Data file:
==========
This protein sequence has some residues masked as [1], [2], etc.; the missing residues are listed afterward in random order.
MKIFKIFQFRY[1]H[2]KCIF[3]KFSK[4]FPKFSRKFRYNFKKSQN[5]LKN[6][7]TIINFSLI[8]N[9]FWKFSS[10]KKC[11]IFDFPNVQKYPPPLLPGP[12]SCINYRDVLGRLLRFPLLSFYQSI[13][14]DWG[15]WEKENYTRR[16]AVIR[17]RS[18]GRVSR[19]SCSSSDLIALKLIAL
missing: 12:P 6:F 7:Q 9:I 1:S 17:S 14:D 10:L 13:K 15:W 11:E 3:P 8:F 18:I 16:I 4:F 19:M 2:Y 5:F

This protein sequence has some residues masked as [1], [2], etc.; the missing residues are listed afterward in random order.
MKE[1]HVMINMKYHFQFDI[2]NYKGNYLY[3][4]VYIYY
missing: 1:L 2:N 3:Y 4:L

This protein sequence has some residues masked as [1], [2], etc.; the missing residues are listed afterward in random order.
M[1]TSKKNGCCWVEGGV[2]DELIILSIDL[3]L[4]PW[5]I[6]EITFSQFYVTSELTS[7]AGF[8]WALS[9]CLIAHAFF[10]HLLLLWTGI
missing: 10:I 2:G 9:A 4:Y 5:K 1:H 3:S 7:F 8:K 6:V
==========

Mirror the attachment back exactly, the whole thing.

This protein sequence has some residues masked as [1], [2], etc.; the missing residues are listed afterward in random order.
MKIFKIFQFRY[1]H[2]KCIF[3]KFSK[4]FPKFSRKFRYNFKKSQN[5]LKN[6][7]TIINFSLI[8]N[9]FWKFSS[10]KKC[11]IFDFPNVQKYPPPLLPGP[12]SCINYRDVLGRLLRFPLLSFYQSI[13][14]DWG[15]WEKENYTRR[16]AVIR[17]RS[18]GRVSR[19]SCSSSDLIALKLIAL
missing: 12:P 6:F 7:Q 9:I 1:S 17:S 14:D 10:L 13:K 15:W 11:E 3:P 8:F 18:I 16:I 4:F 19:M 2:Y 5:F

This protein sequence has some residues masked as [1], [2], etc.; the missing residues are listed afterward in random order.
MKE[1]HVMINMKYHFQFDI[2]NYKGNYLY[3][4]VYIYY
missing: 1:L 2:N 3:Y 4:L

This protein sequence has some residues masked as [1], [2], etc.; the missing residues are listed afterward in random order.
M[1]TSKKNGCCWVEGGV[2]DELIILSIDL[3]L[4]PW[5]I[6]EITFSQFYVTSELTS[7]AGF[8]WALS[9]CLIAHAFF[10]HLLLLWTGI
missing: 10:I 2:G 9:A 4:Y 5:K 1:H 3:S 7:F 8:K 6:V